Well, Matt Flynn, this might finally be your shot. Pryor has done enough to warrant keeping his job, but a concussion may force him to the sideline just as the Raiders are set to take on the Redskins and Chargers -- the worst and second-worst pass defenses in the NFL.
If Flynn can get Oakland to 3-2 and pass for big numbers during that time, would that give him the chance to start the next game at Kansas City if Pryor is healthy?
Up next: The Redskins are treating passing yards like candy and every day is Halloween.
Surprising switches for the future
New York is 0-3, the defense is terrible and Manning has thrown eight interceptions. He's also a $20 million cap hit next season and the Giants would save $13 million against the cap in 2014 and $17.5 million against the cap in 2014 if they cut him.
In a world where New York collapses to the worst record in the league, would it be prudent to draft Louisville's Teddy Bridgewater or would the team take Jadeveon Clowney, or possibly go another direction? Would Eli restructure his contract and how happy is the team with the idea of Ryan Nassib being the quarterback of the future? This much I know for sure: If the Colts can move on without Peyton Manning, the Giants can absolutely move on without his brother.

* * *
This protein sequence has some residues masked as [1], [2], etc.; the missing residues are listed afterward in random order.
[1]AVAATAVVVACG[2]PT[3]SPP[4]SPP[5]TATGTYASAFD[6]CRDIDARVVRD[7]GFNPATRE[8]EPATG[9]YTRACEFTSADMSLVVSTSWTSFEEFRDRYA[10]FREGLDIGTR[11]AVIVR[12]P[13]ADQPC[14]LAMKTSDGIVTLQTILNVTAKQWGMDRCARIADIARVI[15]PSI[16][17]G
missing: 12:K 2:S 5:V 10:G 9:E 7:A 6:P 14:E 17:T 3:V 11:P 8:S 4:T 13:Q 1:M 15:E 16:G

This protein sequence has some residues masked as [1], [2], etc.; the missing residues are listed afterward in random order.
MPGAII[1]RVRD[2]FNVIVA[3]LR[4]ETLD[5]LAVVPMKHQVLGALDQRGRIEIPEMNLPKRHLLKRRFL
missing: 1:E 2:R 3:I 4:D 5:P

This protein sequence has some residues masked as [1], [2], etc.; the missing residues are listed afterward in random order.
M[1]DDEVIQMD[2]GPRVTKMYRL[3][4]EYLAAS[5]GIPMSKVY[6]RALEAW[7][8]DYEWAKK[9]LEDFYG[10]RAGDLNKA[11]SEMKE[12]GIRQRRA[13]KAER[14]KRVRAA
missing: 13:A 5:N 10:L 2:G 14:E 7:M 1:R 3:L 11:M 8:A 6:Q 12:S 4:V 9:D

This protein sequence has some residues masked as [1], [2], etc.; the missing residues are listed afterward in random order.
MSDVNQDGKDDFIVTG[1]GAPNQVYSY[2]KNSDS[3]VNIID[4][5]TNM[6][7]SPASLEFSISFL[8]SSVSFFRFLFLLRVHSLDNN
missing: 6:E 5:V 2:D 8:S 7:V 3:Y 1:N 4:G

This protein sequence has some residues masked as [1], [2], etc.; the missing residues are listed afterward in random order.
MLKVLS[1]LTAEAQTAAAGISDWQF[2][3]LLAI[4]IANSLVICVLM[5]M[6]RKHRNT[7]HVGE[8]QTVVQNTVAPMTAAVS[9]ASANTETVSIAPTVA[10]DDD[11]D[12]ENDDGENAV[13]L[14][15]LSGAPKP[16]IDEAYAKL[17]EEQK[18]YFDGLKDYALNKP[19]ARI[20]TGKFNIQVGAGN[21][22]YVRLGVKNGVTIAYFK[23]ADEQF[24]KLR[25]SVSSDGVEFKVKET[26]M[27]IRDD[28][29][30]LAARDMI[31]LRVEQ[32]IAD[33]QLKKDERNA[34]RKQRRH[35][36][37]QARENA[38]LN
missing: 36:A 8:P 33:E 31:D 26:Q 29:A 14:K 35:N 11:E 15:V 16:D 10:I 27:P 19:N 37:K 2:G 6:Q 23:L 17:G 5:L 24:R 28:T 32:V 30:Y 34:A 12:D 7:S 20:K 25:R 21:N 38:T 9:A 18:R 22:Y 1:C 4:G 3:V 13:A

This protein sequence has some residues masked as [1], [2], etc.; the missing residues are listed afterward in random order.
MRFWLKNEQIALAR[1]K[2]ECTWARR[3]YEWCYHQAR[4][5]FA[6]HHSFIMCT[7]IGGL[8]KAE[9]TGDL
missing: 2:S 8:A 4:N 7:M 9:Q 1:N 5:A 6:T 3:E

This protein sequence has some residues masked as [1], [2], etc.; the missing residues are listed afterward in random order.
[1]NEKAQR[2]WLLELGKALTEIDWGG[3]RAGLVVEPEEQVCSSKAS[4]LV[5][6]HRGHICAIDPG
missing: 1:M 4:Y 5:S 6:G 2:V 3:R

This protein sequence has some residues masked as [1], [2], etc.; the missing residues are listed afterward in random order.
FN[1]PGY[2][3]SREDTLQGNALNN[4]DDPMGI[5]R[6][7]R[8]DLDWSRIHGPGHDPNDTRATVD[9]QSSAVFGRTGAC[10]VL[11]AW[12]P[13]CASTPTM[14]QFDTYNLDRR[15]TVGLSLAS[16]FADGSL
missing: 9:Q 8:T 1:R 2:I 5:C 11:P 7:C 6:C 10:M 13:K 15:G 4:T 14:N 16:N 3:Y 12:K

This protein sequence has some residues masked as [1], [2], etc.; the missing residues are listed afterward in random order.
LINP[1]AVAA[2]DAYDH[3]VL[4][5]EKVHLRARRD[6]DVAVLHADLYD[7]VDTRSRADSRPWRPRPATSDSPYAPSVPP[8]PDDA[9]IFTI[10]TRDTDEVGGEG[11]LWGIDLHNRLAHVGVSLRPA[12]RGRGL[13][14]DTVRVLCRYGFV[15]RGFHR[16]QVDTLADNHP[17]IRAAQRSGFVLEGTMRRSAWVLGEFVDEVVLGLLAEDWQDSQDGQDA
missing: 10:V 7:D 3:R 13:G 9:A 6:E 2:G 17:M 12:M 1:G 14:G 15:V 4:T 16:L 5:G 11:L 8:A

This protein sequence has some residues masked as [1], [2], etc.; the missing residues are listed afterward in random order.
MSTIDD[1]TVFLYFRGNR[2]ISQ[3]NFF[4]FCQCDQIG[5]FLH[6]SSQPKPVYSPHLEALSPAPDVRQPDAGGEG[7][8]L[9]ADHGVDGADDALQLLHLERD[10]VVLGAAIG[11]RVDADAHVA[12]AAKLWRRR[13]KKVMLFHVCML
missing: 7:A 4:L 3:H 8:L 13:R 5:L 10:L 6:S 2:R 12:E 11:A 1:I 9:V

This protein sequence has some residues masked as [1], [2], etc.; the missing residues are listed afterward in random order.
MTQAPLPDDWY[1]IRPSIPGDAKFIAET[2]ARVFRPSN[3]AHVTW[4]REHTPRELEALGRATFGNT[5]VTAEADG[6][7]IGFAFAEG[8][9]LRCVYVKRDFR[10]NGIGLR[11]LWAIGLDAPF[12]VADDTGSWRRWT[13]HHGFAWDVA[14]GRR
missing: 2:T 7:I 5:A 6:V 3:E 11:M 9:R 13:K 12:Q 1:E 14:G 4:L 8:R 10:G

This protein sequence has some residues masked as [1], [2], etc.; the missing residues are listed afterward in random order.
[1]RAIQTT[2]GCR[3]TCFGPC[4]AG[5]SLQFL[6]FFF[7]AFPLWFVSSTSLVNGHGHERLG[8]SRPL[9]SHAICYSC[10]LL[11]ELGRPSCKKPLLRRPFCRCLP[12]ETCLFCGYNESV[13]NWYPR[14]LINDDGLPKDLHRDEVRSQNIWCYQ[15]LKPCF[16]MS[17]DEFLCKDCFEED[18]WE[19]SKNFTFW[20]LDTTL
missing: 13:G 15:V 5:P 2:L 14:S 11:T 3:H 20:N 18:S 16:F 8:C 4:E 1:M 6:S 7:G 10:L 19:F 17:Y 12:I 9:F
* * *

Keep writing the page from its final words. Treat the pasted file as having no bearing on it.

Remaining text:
Up next: At Kansas City. The Chiefs are sporting perhaps the second-best pass defense in the league, behind the Seahawks. How will rookie Justin Pugh fair against the Chiefs' Justin Houston in protecting Manning from hitting the turf five or six times?
It certainly seemed like an encouraging Week 1 win over the Redskins. And then we found out that the Redskins are terrible. Vick is not signed past this season; at what point is Chip Kelly interested in seeing more of Nick Foles or even Matt Barkley?